As the company's autoplay video views have soared to more than 8 billion per day, Facebook (NASDAQ:FB) has gradually stepped up its efforts to encroach on Google-owned (NASDAQ:GOOG) (NASDAQ:GOOGL) YouTube's turf. A dedicated video channel was launched last fall, and yesterday the company added a dedicated video tab to its main mobile app menu bar. Selecting the tab takes users to a brand-new video hub (an outgrowth of the video channel) featuring both live and recorded material. And Facebook's Live platform has received (to much fanfare) a big overhaul and new promotional efforts this week, as Mark Zuckerberg and other execs bet live streaming is near an inflection point.
Facebook's new video hub
Today, Facebook has unveiled what might be its most explicit challenge to YouTube: The creation of a dedicated video search engine built into the video hub. Facebook has already been urging Page owners to tag their videos, and now searches featuring tagged words will turn up those videos.
Facebook vs. YouTube
Does YouTube need to be worried about Facebook's efforts? To an extent. On one hand, YouTube is still quite dominant in online video, with over 1B active users, tremendous mobile usage - YouTube claims its average mobile viewing session lasts over 40 minutes - many accounts with over 1M subscribers, and an unmatched video clip library. It's also worth noting YouTube's ad sales growth helped paid clicks on Google's sites rise 40% Y/Y in Q4.
On the other hand, Facebook has already become a top location for viewing viral videos and newly-published clips from big media accounts, and its aversion to running pre-roll video ads (a YouTube staple) in favor of other ad types can yield a better user experience. And now users won't just see Facebook videos when they happen to appear in their news feeds - they can also browse and search for them through a YouTube-like video hub.
I think one way to look at it is that Facebook and YouTube's video strengths form partly overlapping circles. There's still a lot of content that users are more likely to look for and find on YouTube - older music videos and movie/TV show clips, instructional videos, mashups, and various niche content types that have cult followings, among other things. And there's a lot of viral content more likely to be seen on Facebook. But there's also some popular content - for example, new movie trailers and ads, and clips from recent TV programming - that often draw large crowds on both platforms. And that's where Facebook might have a big opportunity to go after YouTube's video views and ad dollars.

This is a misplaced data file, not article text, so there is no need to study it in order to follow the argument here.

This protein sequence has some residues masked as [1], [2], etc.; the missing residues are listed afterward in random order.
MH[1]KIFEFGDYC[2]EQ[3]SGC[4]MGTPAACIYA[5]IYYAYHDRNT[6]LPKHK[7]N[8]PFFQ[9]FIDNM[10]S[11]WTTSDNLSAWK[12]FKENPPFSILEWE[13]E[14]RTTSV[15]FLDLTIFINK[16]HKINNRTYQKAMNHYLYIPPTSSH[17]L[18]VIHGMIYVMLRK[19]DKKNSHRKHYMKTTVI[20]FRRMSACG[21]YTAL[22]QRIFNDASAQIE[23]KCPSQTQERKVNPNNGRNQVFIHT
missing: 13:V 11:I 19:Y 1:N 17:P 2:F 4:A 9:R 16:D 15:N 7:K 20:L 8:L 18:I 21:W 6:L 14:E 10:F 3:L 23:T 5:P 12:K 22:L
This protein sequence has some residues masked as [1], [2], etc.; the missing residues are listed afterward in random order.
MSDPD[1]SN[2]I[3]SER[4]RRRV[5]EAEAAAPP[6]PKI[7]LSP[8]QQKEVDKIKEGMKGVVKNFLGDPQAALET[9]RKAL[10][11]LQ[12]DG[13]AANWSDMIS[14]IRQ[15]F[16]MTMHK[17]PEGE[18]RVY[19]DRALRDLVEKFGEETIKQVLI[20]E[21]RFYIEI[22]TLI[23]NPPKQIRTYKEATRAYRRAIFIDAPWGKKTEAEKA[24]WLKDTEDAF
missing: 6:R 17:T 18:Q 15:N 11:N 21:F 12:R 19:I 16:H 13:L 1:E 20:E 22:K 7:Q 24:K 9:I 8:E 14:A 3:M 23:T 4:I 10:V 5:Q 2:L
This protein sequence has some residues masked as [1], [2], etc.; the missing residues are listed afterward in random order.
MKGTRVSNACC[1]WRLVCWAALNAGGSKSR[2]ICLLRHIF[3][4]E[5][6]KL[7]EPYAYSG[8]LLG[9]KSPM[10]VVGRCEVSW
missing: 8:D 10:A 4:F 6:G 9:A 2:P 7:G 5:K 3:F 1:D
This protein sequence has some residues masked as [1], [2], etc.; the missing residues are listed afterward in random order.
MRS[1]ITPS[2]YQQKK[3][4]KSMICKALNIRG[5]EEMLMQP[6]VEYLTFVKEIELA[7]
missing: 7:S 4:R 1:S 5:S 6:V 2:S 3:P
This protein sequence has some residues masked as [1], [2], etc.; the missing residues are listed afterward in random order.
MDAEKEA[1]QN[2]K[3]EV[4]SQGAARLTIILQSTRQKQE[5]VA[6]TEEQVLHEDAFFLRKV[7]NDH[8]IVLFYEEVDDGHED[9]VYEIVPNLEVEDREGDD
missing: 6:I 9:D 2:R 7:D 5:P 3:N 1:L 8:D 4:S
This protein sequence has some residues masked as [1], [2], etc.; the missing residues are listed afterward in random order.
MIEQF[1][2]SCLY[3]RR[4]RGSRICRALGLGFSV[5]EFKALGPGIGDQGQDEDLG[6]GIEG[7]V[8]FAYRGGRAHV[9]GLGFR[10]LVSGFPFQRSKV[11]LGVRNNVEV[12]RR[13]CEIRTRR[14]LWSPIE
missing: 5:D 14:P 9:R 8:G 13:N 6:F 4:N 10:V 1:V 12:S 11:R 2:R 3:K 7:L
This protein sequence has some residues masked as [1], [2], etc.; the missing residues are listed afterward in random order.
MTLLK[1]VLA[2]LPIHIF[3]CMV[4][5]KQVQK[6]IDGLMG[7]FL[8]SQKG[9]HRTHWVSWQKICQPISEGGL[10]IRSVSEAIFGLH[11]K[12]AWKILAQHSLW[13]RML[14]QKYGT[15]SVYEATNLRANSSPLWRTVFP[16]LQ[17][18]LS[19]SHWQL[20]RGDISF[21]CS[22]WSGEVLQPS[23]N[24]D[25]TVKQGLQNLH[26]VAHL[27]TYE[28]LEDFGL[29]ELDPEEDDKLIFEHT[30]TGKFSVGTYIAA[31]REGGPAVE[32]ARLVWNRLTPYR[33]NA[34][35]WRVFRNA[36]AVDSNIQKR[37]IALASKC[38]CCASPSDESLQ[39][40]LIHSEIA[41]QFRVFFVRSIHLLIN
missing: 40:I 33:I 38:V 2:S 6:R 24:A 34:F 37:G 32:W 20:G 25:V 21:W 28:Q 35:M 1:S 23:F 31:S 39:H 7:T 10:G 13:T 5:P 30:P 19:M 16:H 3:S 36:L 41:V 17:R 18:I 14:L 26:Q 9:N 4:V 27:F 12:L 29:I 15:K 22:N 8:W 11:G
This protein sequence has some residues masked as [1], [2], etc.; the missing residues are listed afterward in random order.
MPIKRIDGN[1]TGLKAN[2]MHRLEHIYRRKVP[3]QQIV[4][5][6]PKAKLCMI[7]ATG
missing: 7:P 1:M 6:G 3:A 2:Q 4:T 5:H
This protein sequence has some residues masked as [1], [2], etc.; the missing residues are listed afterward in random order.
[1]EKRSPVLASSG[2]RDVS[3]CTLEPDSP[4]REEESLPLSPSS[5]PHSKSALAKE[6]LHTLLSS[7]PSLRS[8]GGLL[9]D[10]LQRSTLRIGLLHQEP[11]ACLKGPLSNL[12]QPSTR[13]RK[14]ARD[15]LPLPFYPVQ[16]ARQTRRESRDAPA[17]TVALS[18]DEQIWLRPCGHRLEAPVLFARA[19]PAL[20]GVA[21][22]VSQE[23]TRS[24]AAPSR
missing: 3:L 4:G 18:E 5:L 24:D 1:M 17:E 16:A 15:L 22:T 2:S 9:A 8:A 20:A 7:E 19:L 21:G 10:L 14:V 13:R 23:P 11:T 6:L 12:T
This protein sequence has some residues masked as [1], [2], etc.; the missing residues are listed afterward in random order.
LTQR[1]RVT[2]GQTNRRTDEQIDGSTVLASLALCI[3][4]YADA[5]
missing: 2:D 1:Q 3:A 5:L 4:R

Declining "original" sharing
Meanwhile, a new report from The Information passes on internal Facebook data that appears to confirm what GlobalWebIndex reported last fall and what many Facebook users have anecdotally reported seeing: A decreasing percentage of Facebook users are choosing to frequently update their statuses or otherwise share their own content (for example, upload photos/videos taken from their phones). Just 57% of Facebook users accessing the app each week posted in a given week, and only 39% posted original content.
The Information also reports "original broadcast sharing" on Facebook was down 21% Y/Y as of mid-2015, and by ~15% Y/Y as of earlier this year. Total sharing, boosted by the sharing of third-party content, was down a moderate 5.5% as of mid-2015. Facebook has created a London team that's trying to address the original sharing issue, and has updated its algorithm to bring up more user-generated content. The company is also hoping live streaming will provide a boost to content-sharing.
For now, the sharing decline isn't having a big effect on visits to Facebook's site and apps: The company's monthly active users (MAUs) rose 14% Y/Y in Q4 to 1.59B, and its daily active users (DAUs) 17% to 1.04B. But one has to think there's a tipping point at which many Facebook users start checking in less often because they're seeing less content created by family and (real-life) friends. As The Information notes, Facebook's sheer size could be a problem: Many users don't feel as if Facebook is now the right venue for sharing their thoughts and everyday life events with family/friends. That, in turn, gives messaging platforms like Snapchat (Private:CHAT) an opening.
User growth remains solid in spite of lower sharing. Source: Facebook's Q4 earnings slides.
A new Messenger milestone and business tools
Facebook, of course, has some big messaging platforms of its own, and disclosed today one of them has grown some more: Messenger now has over 900M MAUs, up from 800M in January and within striking distance of the 1B Facebook-owned WhatsApp reported reaching in early February. Zuckerberg previously suggested he isn't interested in monetizing Messenger until it tops 1B users. We're getting pretty close to that point… which could be a reason a Messenger bot store and offline payment services are reportedly being prepped.
Possibly aiding an upcoming monetization push: Facebook is rolling out new Messenger features that make it easier for businesses and their customers to interact. Specifically, Messenger Links, which provides short web URLs that automatically open a chat with a business, and Messenger Codes, printable codes that start conversations when scanned by a user's smartphone camera.
New Messenger business tools
Just as Asian messaging platforms such as WeChat and Line have done so, Messenger is evolving into a platform for interacting with, receiving information from, and conducting transactions with businesses. And that provides a lot of revenue options for a medium Zuckerberg has said isn't conducive to ads. WhatsApp might go in the same direction in time.
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I wrote this article myself, and it expresses my own opinions. I am not receiving compensation for it. I have no business relationship with any company whose stock is mentioned in this article.